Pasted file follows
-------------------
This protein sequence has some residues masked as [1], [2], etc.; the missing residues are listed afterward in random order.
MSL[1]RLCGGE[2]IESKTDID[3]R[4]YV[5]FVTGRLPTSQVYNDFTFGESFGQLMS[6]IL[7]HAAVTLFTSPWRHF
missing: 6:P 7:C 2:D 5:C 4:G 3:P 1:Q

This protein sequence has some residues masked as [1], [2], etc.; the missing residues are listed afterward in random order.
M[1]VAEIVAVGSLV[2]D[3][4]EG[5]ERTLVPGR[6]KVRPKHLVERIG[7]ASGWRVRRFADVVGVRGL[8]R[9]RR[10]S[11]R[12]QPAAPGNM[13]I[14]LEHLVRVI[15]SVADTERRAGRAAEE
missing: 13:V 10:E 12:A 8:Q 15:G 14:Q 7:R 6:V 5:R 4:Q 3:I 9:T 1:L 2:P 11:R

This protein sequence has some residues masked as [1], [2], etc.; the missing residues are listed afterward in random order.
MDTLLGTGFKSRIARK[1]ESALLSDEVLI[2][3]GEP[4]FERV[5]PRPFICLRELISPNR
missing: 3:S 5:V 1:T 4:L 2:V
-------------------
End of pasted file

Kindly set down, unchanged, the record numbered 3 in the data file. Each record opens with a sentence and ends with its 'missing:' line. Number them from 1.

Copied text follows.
This protein sequence has some residues masked as [1], [2], etc.; the missing residues are listed afterward in random order.
MDTLLGTGFKSRIARK[1]ESALLSDEVLI[2][3]GEP[4]FERV[5]PRPFICLRELISPNR
missing: 3:S 5:V 1:T 4:L 2:V